In a question to the Care Forum (previously PaedPalCare) Prof Gerri Frager from Halifax, Nova Scotia asked her international colleagues what they felt had been the most important advances in paediatric palliative care over the past 40 years. In responses from doctors, nurses and other professionals from around the globe an overwhelming number cited the increased emphasis on perinatal and neonatal palliative care to be one of the most important advances in paediatric palliative care.
The helpful website www.perinatalhospice.org describes the perinatal hospice approach as an approach that ‘walks with these families on their journey through pregnancy, birth, and death, honouring the baby as well as the baby’s family. Perinatal hospice is not a place; it is more a frame of mind. It is a way of caring for the pregnant mother, the baby, the father, and all involved with dignity and love.’ If this is the case, then perinatal palliative care can be provided in any situation, in any country, even those with the most limited resources. As long as those caring for the family take the time to listen to and understand their needs and then do whatever they can to provide the support that will allow them to survive, and to even perhaps find isolated moments of joy, on this difficult journey.
Also challenging the need for neonatal palliative care is the vast number of preterm babies born each year. According to statistics in the WHO Global Action report on preterm birth, Born too Soon (2012), more than 1 in 10 of the world’s babies born in 2010 were born prematurely, making an estimated 15 million preterm births (defined as before 37 weeks of gestation), of which more than 1 million died as a result of their prematurity. (Blencowe et al., 2012). Prematurity is now the second-leading cause of death in children under 5 years and the single most important cause of death in the critical first month of life (Liu et al., 2012). For the babies who survive, many face a lifetime of significant disability.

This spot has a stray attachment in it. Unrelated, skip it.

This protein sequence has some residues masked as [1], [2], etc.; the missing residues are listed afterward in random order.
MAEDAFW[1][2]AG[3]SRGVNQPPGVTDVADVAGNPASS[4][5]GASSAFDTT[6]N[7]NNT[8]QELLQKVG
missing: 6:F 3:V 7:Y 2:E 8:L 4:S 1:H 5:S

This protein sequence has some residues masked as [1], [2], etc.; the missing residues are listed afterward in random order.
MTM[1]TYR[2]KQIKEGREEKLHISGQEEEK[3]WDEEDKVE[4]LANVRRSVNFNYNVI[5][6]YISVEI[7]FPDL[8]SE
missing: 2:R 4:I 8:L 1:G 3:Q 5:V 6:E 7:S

The report goes on to state that there is a dramatic survival gap for premature babies depending on where they are born. For example, over 90% of extremely preterm babies (<28 weeks) born in low-income countries die within the first few days of life; yet less than 10% of babies of this gestation die in high-income settings, a 10:90 survival gap.
Resources and information
Prenatal Palliative Care is the topic for the latest issue of the Children’s Project on Palliative/Hospice Services (ChiPPs) edited by Charles A. Corr, PhD, Christy Torkildson, RN, PHN, PhDc, and Maureen Horgan, LICSW. This issue contains a wealth of articles written by parents and practitioners. Their goal in this issue is to promote reflection and involvement in palliative and hospice care when these are applied to life and death at the earliest moments of a child’s existence. This newsletter can be downloaded from http://www.nhpco.org/resources/pediatric-hospice-and-palliative-care
The Perinatal Hospice and Palliative Care website ‘A Gift of Time’ provides a comprehensive list of programmes providing perinatal palliative care from around the world including those found in the United States, Australia, Canada, Ireland, Italy, France, New Zealand, Nicaragua, Norway, Poland, Spain and the United Kingdom. It also lists numerous websites and many useful resources on this topic.
The final words go to a mother, Siri Fuglem Berg from Norway, who wrote of her experiences in the ICPCN publication ‘Touching Rainbows’ published by ICPCN in 2011. In the story A Life of Three Days, Siri describes the difficulties she experienced when she chose not to terminate her pregnancy after the baby girl she was carrying was diagnosed with Trisomy 18. While her daughter, Evy Kristine, lived for only three days, each moment of those short three days was precious and treasured. Siri writes: “I long for hospice organisations to care for women whose babies are not expected to live. I long for a world where our children are not prejudiced on account of their number of chromosomes. I long for a true right to carry to term. I long for a true right for these children to receive necessary treatment and care, including comfort care.”